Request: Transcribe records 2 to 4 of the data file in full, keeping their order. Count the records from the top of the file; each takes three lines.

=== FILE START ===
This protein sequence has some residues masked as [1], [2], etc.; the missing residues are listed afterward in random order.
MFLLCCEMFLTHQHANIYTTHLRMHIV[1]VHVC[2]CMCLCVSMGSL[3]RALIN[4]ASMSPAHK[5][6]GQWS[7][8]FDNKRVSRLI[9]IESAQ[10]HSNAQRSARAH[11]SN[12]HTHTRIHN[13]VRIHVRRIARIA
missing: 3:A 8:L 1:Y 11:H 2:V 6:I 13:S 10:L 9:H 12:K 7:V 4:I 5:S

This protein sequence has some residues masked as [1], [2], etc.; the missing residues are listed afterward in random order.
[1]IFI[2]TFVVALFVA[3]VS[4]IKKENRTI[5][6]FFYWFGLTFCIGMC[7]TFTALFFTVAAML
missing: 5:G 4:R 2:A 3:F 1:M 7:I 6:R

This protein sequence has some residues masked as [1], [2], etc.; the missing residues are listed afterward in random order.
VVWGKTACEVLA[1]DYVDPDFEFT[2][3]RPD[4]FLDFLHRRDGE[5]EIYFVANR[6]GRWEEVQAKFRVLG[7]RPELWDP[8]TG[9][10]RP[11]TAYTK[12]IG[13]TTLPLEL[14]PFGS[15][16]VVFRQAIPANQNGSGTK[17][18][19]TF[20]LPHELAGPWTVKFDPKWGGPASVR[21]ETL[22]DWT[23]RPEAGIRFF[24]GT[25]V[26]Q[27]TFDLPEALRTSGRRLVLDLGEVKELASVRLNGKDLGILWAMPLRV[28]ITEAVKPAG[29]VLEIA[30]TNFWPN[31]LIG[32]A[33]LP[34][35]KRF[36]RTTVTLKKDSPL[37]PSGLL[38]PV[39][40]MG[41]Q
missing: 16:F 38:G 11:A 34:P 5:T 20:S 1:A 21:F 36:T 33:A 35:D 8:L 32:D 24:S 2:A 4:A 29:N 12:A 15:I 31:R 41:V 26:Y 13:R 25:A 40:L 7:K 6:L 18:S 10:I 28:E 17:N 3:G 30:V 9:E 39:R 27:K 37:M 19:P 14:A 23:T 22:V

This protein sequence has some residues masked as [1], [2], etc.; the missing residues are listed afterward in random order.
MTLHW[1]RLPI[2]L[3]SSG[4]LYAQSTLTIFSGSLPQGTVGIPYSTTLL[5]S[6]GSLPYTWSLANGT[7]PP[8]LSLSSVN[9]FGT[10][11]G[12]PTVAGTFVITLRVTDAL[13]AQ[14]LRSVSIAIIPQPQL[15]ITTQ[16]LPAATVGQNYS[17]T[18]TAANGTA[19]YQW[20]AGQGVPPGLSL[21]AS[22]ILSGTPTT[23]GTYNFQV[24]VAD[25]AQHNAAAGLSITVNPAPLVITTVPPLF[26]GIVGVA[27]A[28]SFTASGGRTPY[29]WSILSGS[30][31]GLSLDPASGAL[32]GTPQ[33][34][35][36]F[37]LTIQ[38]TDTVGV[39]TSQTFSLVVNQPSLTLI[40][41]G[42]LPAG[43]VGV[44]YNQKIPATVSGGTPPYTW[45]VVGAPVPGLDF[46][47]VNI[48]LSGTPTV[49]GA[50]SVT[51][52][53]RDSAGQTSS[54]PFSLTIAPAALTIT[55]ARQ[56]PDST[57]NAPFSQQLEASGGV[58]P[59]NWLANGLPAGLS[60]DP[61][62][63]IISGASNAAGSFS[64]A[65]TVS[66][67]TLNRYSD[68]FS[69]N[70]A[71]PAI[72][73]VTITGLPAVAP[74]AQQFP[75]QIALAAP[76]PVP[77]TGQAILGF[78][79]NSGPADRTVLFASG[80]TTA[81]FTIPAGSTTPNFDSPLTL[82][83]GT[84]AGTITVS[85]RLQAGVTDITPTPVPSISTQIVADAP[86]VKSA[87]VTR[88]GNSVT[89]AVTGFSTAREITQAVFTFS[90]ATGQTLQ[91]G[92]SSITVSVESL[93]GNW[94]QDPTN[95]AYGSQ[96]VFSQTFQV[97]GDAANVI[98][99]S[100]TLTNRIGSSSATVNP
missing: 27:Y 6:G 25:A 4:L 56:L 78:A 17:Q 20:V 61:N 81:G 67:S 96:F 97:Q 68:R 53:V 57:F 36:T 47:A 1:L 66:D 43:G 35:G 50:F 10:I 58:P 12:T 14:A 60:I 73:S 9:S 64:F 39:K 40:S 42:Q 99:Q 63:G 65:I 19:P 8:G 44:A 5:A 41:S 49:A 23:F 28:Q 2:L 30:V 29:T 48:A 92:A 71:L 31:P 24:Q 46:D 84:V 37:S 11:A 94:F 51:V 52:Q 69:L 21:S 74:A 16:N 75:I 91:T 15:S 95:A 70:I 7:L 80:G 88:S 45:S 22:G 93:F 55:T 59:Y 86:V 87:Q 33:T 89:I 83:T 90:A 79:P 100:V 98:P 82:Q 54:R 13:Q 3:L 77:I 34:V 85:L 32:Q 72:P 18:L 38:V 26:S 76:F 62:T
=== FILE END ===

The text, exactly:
This protein sequence has some residues masked as [1], [2], etc.; the missing residues are listed afterward in random order.
[1]IFI[2]TFVVALFVA[3]VS[4]IKKENRTI[5][6]FFYWFGLTFCIGMC[7]TFTALFFTVAAML
missing: 5:G 4:R 2:A 3:F 1:M 7:I 6:R

This protein sequence has some residues masked as [1], [2], etc.; the missing residues are listed afterward in random order.
VVWGKTACEVLA[1]DYVDPDFEFT[2][3]RPD[4]FLDFLHRRDGE[5]EIYFVANR[6]GRWEEVQAKFRVLG[7]RPELWDP[8]TG[9][10]RP[11]TAYTK[12]IG[13]TTLPLEL[14]PFGS[15][16]VVFRQAIPANQNGSGTK[17][18][19]TF[20]LPHELAGPWTVKFDPKWGGPASVR[21]ETL[22]DWT[23]RPEAGIRFF[24]GT[25]V[26]Q[27]TFDLPEALRTSGRRLVLDLGEVKELASVRLNGKDLGILWAMPLRV[28]ITEAVKPAG[29]VLEIA[30]TNFWPN[31]LIG[32]A[33]LP[34][35]KRF[36]RTTVTLKKDSPL[37]PSGLL[38]PV[39][40]MG[41]Q
missing: 16:F 38:G 11:A 34:P 5:T 20:S 1:A 21:F 36:T 33:A 35:D 8:L 32:D 24:S 2:A 4:A 29:N 12:A 15:I 31:R 41:V 26:Y 13:R 25:A 40:L 7:K 6:L 18:S 10:I 28:E 17:N 3:G 30:V 9:E 39:R 27:K 37:M 19:P 14:A 23:T 22:V

This protein sequence has some residues masked as [1], [2], etc.; the missing residues are listed afterward in random order.
MTLHW[1]RLPI[2]L[3]SSG[4]LYAQSTLTIFSGSLPQGTVGIPYSTTLL[5]S[6]GSLPYTWSLANGT[7]PP[8]LSLSSVN[9]FGT[10][11]G[12]PTVAGTFVITLRVTDAL[13]AQ[14]LRSVSIAIIPQPQL[15]ITTQ[16]LPAATVGQNYS[17]T[18]TAANGTA[19]YQW[20]AGQGVPPGLSL[21]AS[22]ILSGTPTT[23]GTYNFQV[24]VAD[25]AQHNAAAGLSITVNPAPLVITTVPPLF[26]GIVGVA[27]A[28]SFTASGGRTPY[29]WSILSGS[30][31]GLSLDPASGAL[32]GTPQ[33][34][35][36]F[37]LTIQ[38]TDTVGV[39]TSQTFSLVVNQPSLTLI[40][41]G[42]LPAG[43]VGV[44]YNQKIPATVSGGTPPYTW[45]VVGAPVPGLDF[46][47]VNI[48]LSGTPTV[49]GA[50]SVT[51][52][53]RDSAGQTSS[54]PFSLTIAPAALTIT[55]ARQ[56]PDST[57]NAPFSQQLEASGGV[58]P[59]NWLANGLPAGLS[60]DP[61][62][63]IISGASNAAGSFS[64]A[65]TVS[66][67]TLNRYSD[68]FS[69]N[70]A[71]PAI[72][73]VTITGLPAVAP[74]AQQFP[75]QIALAAP[76]PVP[77]TGQAILGF[78][79]NSGPADRTVLFASG[80]TTA[81]FTIPAGSTTPNFDSPLTL[82][83]GT[84]AGTITVS[85]RLQAGVTDITPTPVPSISTQIVADAP[86]VKSA[87]VTR[88]GNSVT[89]AVTGFSTAREITQAVFTFS[90]ATGQTLQ[91]G[92]SSITVSVESL[93]GNW[94]QDPTN[95]AYGSQ[96]VFSQTFQV[97]GDAANVI[98][99]S[100]TLTNRIGSSSATVNP
missing: 27:Y 6:G 25:A 4:L 56:L 78:A 17:Q 20:V 61:N 81:G 67:S 96:F 97:Q 68:R 53:V 57:F 36:T 47:A 1:L 66:D 43:G 35:G 50:F 10:I 58:P 12:T 14:A 60:I 73:S 9:S 64:F 39:K 40:S 42:Q 99:Q 63:G 65:I 19:P 8:G 44:A 5:A 41:S 49:A 23:F 28:Q 2:L 30:V 29:T 48:A 92:A 71:L 31:P 24:Q 46:D 84:V 37:S 11:A 94:F 51:V 52:Q 69:L 21:S 74:A 16:N 75:I 91:T 15:S 95:A 70:I 7:L 80:G 88:S 45:S 22:G 93:F 55:T 59:Y 86:V 87:Q 33:T 89:I 83:T 90:A 79:P 100:V 98:P 82:Q 54:R 13:Q 3:L 77:I 34:V 85:L 32:Q 72:P 18:L 38:V 26:S 76:F 62:T